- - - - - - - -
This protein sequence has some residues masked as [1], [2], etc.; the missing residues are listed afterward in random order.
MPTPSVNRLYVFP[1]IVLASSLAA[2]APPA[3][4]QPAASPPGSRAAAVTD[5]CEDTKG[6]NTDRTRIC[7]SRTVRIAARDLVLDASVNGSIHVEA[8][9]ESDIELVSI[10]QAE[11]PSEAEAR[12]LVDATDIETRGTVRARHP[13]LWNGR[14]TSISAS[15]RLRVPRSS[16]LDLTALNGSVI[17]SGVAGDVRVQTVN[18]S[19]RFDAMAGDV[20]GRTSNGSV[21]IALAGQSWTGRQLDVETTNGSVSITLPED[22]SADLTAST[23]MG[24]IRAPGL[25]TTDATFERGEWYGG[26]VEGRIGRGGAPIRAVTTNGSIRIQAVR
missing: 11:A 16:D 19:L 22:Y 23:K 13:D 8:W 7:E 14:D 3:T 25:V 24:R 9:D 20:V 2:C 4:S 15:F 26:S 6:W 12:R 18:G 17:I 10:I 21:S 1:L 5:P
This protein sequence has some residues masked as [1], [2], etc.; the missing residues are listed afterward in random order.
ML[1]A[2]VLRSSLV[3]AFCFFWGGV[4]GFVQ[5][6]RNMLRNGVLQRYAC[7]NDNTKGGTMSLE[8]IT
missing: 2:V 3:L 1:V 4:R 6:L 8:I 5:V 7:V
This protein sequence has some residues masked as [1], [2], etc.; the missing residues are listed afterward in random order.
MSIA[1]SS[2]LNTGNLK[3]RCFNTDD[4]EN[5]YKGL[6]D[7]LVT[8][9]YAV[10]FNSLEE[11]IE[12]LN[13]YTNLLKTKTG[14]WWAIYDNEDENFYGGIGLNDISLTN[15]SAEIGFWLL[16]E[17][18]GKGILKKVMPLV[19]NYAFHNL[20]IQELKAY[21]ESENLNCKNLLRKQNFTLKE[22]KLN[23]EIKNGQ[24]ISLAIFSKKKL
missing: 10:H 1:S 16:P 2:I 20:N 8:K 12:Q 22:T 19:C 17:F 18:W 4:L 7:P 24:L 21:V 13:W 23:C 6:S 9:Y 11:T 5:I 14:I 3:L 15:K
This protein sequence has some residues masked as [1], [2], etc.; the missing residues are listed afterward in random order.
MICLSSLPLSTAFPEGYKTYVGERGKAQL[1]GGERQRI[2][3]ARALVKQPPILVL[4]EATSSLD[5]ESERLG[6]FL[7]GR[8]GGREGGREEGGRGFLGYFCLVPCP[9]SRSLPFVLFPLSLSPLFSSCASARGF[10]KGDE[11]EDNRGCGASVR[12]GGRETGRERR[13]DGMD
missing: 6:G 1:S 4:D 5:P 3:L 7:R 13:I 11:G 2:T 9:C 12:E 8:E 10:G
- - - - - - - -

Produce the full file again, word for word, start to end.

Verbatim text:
This protein sequence has some residues masked as [1], [2], etc.; the missing residues are listed afterward in random order.
MPTPSVNRLYVFP[1]IVLASSLAA[2]APPA[3][4]QPAASPPGSRAAAVTD[5]CEDTKG[6]NTDRTRIC[7]SRTVRIAARDLVLDASVNGSIHVEA[8][9]ESDIELVSI[10]QAE[11]PSEAEAR[12]LVDATDIETRGTVRARHP[13]LWNGR[14]TSISAS[15]RLRVPRSS[16]LDLTALNGSVI[17]SGVAGDVRVQTVN[18]S[19]RFDAMAGDV[20]GRTSNGSV[21]IALAGQSWTGRQLDVETTNGSVSITLPED[22]SADLTAST[23]MG[24]IRAPGL[25]TTDATFERGEWYGG[26]VEGRIGRGGAPIRAVTTNGSIRIQAVR
missing: 11:A 16:D 19:L 22:Y 23:K 13:D 8:W 7:E 14:D 3:T 25:V 24:R 9:D 20:V 2:C 4:S 15:F 26:S 6:W 12:R 18:G 17:I 10:I 21:S 1:L 5:P
This protein sequence has some residues masked as [1], [2], etc.; the missing residues are listed afterward in random order.
ML[1]A[2]VLRSSLV[3]AFCFFWGGV[4]GFVQ[5][6]RNMLRNGVLQRYAC[7]NDNTKGGTMSLE[8]IT
missing: 2:V 3:L 1:V 4:R 6:L 8:I 5:V 7:V
This protein sequence has some residues masked as [1], [2], etc.; the missing residues are listed afterward in random order.
MSIA[1]SS[2]LNTGNLK[3]RCFNTDD[4]EN[5]YKGL[6]D[7]LVT[8][9]YAV[10]FNSLEE[11]IE[12]LN[13]YTNLLKTKTG[14]WWAIYDNEDENFYGGIGLNDISLTN[15]SAEIGFWLL[16]E[17][18]GKGILKKVMPLV[19]NYAFHNL[20]IQELKAY[21]ESENLNCKNLLRKQNFTLKE[22]KLN[23]EIKNGQ[24]ISLAIFSKKKL
missing: 10:H 1:S 16:P 2:I 20:N 8:K 12:Q 22:T 19:C 17:F 18:W 4:L 7:P 24:L 21:V 13:W 23:C 6:S 9:Y 11:T 5:I 14:I 3:L 15:K
This protein sequence has some residues masked as [1], [2], etc.; the missing residues are listed afterward in random order.
MICLSSLPLSTAFPEGYKTYVGERGKAQL[1]GGERQRI[2][3]ARALVKQPPILVL[4]EATSSLD[5]ESERLG[6]FL[7]GR[8]GGREGGREEGGRGFLGYFCLVPCP[9]SRSLPFVLFPLSLSPLFSSCASARGF[10]KGDE[11]EDNRGCGASVR[12]GGRETGRERR[13]DGMD
missing: 6:G 1:S 4:D 5:P 3:L 7:R 13:I 11:G 2:T 9:C 12:E 8:E 10:G